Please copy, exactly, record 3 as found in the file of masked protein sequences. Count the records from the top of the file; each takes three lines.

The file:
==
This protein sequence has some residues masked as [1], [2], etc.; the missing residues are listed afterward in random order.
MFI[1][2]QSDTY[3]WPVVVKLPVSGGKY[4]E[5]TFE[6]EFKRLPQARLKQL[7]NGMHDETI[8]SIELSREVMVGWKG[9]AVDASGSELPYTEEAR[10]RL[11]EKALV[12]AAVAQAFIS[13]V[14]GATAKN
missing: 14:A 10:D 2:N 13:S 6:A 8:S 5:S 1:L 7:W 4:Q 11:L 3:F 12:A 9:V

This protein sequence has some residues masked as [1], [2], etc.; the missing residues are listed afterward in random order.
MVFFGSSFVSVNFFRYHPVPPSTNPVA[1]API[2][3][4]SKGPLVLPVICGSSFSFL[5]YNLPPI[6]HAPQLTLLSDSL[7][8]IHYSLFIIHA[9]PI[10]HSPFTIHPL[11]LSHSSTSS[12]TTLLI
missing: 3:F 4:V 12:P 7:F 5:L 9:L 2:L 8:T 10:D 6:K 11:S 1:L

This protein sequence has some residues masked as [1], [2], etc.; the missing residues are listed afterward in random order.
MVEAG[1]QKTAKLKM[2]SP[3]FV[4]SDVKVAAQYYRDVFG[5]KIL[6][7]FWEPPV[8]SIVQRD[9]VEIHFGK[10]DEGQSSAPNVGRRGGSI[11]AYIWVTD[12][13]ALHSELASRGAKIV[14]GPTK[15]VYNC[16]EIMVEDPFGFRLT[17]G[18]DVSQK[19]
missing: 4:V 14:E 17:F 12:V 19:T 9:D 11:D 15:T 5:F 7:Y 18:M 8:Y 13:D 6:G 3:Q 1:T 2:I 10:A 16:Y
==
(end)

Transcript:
This protein sequence has some residues masked as [1], [2], etc.; the missing residues are listed afterward in random order.
MVEAG[1]QKTAKLKM[2]SP[3]FV[4]SDVKVAAQYYRDVFG[5]KIL[6][7]FWEPPV[8]SIVQRD[9]VEIHFGK[10]DEGQSSAPNVGRRGGSI[11]AYIWVTD[12][13]ALHSELASRGAKIV[14]GPTK[15]VYNC[16]EIMVEDPFGFRLT[17]G[18]DVSQK[19]
missing: 4:V 14:E 17:F 12:V 19:T 9:D 11:D 15:T 5:F 7:Y 18:M 8:Y 13:D 6:G 3:Q 1:T 2:I 10:A 16:Y